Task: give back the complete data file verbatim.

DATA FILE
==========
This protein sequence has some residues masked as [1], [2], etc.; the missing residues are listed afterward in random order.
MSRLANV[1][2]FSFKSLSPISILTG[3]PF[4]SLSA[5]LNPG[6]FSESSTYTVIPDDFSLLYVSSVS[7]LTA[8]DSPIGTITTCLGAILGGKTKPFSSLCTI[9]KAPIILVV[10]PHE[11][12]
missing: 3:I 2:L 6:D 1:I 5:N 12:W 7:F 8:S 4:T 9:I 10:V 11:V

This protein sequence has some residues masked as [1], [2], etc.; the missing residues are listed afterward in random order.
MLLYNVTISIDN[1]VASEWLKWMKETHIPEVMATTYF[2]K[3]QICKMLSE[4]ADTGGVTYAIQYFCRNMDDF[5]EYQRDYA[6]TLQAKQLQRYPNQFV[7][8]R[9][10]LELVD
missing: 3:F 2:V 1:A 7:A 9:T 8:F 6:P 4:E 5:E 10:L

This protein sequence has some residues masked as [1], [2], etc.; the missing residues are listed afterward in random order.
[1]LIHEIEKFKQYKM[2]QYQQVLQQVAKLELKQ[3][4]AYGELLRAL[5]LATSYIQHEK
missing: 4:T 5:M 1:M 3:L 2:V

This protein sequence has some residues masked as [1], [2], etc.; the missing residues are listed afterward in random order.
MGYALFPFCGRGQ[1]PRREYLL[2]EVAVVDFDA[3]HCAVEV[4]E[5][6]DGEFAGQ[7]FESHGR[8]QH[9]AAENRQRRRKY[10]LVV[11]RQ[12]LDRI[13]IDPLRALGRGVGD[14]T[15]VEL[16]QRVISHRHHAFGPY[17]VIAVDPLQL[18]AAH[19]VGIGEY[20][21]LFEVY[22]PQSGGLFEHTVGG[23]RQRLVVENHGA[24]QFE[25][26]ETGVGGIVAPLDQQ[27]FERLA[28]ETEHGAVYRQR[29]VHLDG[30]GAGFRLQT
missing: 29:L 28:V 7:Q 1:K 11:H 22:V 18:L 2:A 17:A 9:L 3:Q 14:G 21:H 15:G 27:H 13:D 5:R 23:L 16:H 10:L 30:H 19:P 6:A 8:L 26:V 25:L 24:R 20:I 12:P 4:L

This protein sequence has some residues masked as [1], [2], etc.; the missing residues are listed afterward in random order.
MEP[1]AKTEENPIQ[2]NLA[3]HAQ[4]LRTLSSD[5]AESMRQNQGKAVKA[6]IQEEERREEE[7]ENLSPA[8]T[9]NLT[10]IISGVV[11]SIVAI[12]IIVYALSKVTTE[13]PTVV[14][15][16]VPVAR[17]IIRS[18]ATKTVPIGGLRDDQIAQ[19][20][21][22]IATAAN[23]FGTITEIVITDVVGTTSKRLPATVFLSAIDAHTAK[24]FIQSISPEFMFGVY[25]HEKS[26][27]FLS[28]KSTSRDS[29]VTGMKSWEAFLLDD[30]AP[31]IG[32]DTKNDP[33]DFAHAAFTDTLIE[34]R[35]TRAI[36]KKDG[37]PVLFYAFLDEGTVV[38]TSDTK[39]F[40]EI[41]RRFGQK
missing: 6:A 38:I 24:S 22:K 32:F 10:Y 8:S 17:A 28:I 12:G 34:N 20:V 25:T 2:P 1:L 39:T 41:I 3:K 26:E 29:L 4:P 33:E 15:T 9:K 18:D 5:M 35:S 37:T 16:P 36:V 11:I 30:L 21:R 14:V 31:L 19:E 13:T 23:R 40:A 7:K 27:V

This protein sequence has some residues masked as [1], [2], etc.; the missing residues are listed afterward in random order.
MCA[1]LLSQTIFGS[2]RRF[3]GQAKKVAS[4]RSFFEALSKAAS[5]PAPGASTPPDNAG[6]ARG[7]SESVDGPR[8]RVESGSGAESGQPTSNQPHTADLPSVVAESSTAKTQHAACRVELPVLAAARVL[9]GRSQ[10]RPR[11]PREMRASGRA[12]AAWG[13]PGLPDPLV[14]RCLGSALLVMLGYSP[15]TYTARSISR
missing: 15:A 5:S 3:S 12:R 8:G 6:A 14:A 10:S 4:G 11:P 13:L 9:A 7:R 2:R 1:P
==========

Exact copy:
This protein sequence has some residues masked as [1], [2], etc.; the missing residues are listed afterward in random order.
MSRLANV[1][2]FSFKSLSPISILTG[3]PF[4]SLSA[5]LNPG[6]FSESSTYTVIPDDFSLLYVSSVS[7]LTA[8]DSPIGTITTCLGAILGGKTKPFSSLCTI[9]KAPIILVV[10]PHE[11][12]
missing: 3:I 2:L 6:D 1:I 5:N 12:W 7:F 8:S 4:T 9:I 10:V 11:V

This protein sequence has some residues masked as [1], [2], etc.; the missing residues are listed afterward in random order.
MLLYNVTISIDN[1]VASEWLKWMKETHIPEVMATTYF[2]K[3]QICKMLSE[4]ADTGGVTYAIQYFCRNMDDF[5]EYQRDYA[6]TLQAKQLQRYPNQFV[7][8]R[9][10]LELVD
missing: 3:F 2:V 1:A 7:A 9:T 8:F 6:P 4:E 5:E 10:L

This protein sequence has some residues masked as [1], [2], etc.; the missing residues are listed afterward in random order.
[1]LIHEIEKFKQYKM[2]QYQQVLQQVAKLELKQ[3][4]AYGELLRAL[5]LATSYIQHEK
missing: 4:T 5:M 1:M 3:L 2:V

This protein sequence has some residues masked as [1], [2], etc.; the missing residues are listed afterward in random order.
MGYALFPFCGRGQ[1]PRREYLL[2]EVAVVDFDA[3]HCAVEV[4]E[5][6]DGEFAGQ[7]FESHGR[8]QH[9]AAENRQRRRKY[10]LVV[11]RQ[12]LDRI[13]IDPLRALGRGVGD[14]T[15]VEL[16]QRVISHRHHAFGPY[17]VIAVDPLQL[18]AAH[19]VGIGEY[20][21]LFEVY[22]PQSGGLFEHTVGG[23]RQRLVVENHGA[24]QFE[25][26]ETGVGGIVAPLDQQ[27]FERLA[28]ETEHGAVYRQR[29]VHLDG[30]GAGFRLQT
missing: 29:L 28:V 7:Q 1:K 11:H 22:V 18:L 2:A 17:A 9:L 3:Q 14:G 21:H 15:G 27:H 13:D 5:R 23:L 16:H 10:L 30:H 19:P 6:A 8:L 26:V 25:L 24:R 20:I 12:P 4:L

This protein sequence has some residues masked as [1], [2], etc.; the missing residues are listed afterward in random order.
MEP[1]AKTEENPIQ[2]NLA[3]HAQ[4]LRTLSSD[5]AESMRQNQGKAVKA[6]IQEEERREEE[7]ENLSPA[8]T[9]NLT[10]IISGVV[11]SIVAI[12]IIVYALSKVTTE[13]PTVV[14][15][16]VPVAR[17]IIRS[18]ATKTVPIGGLRDDQIAQ[19][20][21][22]IATAAN[23]FGTITEIVITDVVGTTSKRLPATVFLSAIDAHTAK[24]FIQSISPEFMFGVY[25]HEKS[26][27]FLS[28]KSTSRDS[29]VTGMKSWEAFLLDD[30]AP[31]IG[32]DTKNDP[33]DFAHAAFTDTLIE[34]R[35]TRAI[36]KKDG[37]PVLFYAFLDEGTVV[38]TSDTK[39]F[40]EI[41]RRFGQK
missing: 6:A 38:I 24:S 22:K 32:F 10:Y 8:S 17:A 28:I 12:G 34:N 20:V 25:T 2:P 1:L 39:T 41:I 3:K 26:E 29:L 4:P 33:E 15:T 9:K 18:D 5:M 35:S 37:T 16:P 36:V 11:I 30:L 21:R 14:V 31:L 19:E 13:T 23:R 40:A 7:K 27:V

This protein sequence has some residues masked as [1], [2], etc.; the missing residues are listed afterward in random order.
MCA[1]LLSQTIFGS[2]RRF[3]GQAKKVAS[4]RSFFEALSKAAS[5]PAPGASTPPDNAG[6]ARG[7]SESVDGPR[8]RVESGSGAESGQPTSNQPHTADLPSVVAESSTAKTQHAACRVELPVLAAARVL[9]GRSQ[10]RPR[11]PREMRASGRA[12]AAWG[13]PGLPDPLV[14]RCLGSALLVMLGYSP[15]TYTARSISR
missing: 15:A 5:S 3:S 12:R 8:G 6:A 14:A 10:S 4:G 11:P 13:L 9:A 7:R 2:R 1:P